FIG. 1 is a box diagram depicting the present invention;
FIG. 2 is a somewhat more detailed schematic of the present invention; and
FIG. 3 is a cross-sectional view of an examplatory thin film transistor for use in the present invention.
A preferred embodiment of the present invention is directed to a circuitry and use of the circuitry wherein a plurality of thin film transistors are used as redundancy repair elements that can be used in a variety of integrated circuits (ICs) and in particular an SRAM device.
High density SRAMs use TFTs as load devices in the memory cell. Therefore, the use of the TFTs as redundancy elements entails no additional or special processing beyond that required for conventional SRAM fabrication.
As one skilled in the art would readily recognize, the conductivity types selected for doping the substrate and forming the redundancy TFT devices may be reversed to create either n-channel TFT device or a p-channel TFT device if so desired. As one skilled in the art will also recognize, the voltages described concerning the programming of a p-channel TFT in the following discussion would need altered in order to program an n-channel TFT.
Referring now to FIG. 1, a general concept of the present invention is depicted in block diagram form. Multiplexing circuitry 13 decodes the user defined addresses to determine which redundancy elements are to be selected for programming. Substitution logic 10 selects which redundant rows and/or columns in the memory that are to be replaced based upon the programming of the redundancy elements 11. Redundancy elements 11, connect between substitution logic 10 and multiplexing circuitry 13 and also have a common connection to program pad 12.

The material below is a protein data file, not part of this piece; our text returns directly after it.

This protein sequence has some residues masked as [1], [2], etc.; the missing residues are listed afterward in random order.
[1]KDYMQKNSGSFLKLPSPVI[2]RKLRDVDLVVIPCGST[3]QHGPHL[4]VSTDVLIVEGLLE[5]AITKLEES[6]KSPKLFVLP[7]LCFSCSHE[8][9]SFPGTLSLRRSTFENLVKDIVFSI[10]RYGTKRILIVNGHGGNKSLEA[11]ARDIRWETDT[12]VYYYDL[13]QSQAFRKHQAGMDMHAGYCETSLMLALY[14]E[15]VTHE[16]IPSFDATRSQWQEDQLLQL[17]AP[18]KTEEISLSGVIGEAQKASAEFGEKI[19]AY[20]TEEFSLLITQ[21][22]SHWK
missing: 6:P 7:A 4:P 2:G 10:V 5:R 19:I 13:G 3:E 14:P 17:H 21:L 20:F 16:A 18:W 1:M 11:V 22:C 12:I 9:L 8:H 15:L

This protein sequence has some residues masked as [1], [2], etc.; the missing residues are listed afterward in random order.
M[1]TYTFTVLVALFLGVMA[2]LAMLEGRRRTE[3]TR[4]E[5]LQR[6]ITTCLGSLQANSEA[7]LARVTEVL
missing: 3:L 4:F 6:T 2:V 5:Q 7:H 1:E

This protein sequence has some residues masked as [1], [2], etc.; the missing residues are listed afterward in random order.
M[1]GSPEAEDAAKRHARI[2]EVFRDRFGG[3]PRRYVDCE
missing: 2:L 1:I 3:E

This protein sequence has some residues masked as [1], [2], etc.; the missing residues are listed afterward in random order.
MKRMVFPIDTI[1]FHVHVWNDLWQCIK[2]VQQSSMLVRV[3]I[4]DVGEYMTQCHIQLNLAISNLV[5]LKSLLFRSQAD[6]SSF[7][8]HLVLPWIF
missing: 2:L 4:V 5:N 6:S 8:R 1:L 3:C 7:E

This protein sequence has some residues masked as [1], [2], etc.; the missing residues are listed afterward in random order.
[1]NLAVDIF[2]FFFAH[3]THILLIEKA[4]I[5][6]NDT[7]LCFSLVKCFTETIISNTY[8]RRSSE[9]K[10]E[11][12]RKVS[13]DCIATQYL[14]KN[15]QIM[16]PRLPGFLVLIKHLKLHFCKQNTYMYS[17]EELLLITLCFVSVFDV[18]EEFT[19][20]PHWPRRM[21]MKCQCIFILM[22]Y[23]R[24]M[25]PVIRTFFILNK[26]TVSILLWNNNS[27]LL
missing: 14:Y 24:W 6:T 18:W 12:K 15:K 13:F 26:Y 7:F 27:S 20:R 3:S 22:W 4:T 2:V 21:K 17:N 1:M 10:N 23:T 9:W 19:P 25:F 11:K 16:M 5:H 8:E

Referring now to FIG. 2 and in light of the preferred embodiment of the present invention, redundancy elements 11 are made up of an array p-channel field effect transistors 21, and in particular thin film p-channel field effect transistors. The source/drain terminals of each transistor 21 connect between substitution logic 10 and multiplexing circuitry 13. A common control gate connects to each transistor 21 and program pad 12.
A redundancy element is programmed by selecting the desired transistor 21 via multiplexing circuitry 13 with the proper location address (addressing is a typical method of selecting a desired memory location such as in an SRAM device). The address may be provided by using the standard address pins of the memory while placing the device (or chip) in a programming mode. In this mode, the on-chip logic routes the address to multiplexing circuit 13 instead of attempting to access the memory array. One or both of the selected redundancy element's source/drain terminals is then pulled high (typically 3-5V or to the device's operating supply) and the non-selected element's source/drain terminals are pulled low (typically 0V or ground or the operating circuitry's lowest potential). A sufficient programming signal is then placed on programming pad 12 for the necessary duration to program the selected redundancy element 11.
As an example, it has been determined that a voltage signal. of approximately -30V for a duration of approximately 6 seconds will inject enough electrons into the gate dielectric of the selected redundancy element TFT to sufficiently shift the threshold voltage (Vt) by 1V.
Another method would be to use a current source at program pad 12 so that the selected transistor will sink the proper amount of current (and thus the voltage is self-adjusting) to provide the desired Vt shift. Using a current source will provide sufficient programming results regardless of variation that may occur in the fabrication process.
Also, it is important that a voltage potential difference of approximately 3-5V exists between the selected transistor 21 and the non-selected transistors 21 so that only the threshold voltage of the selected transistor receives an injection of charge into its respective gate dielectric.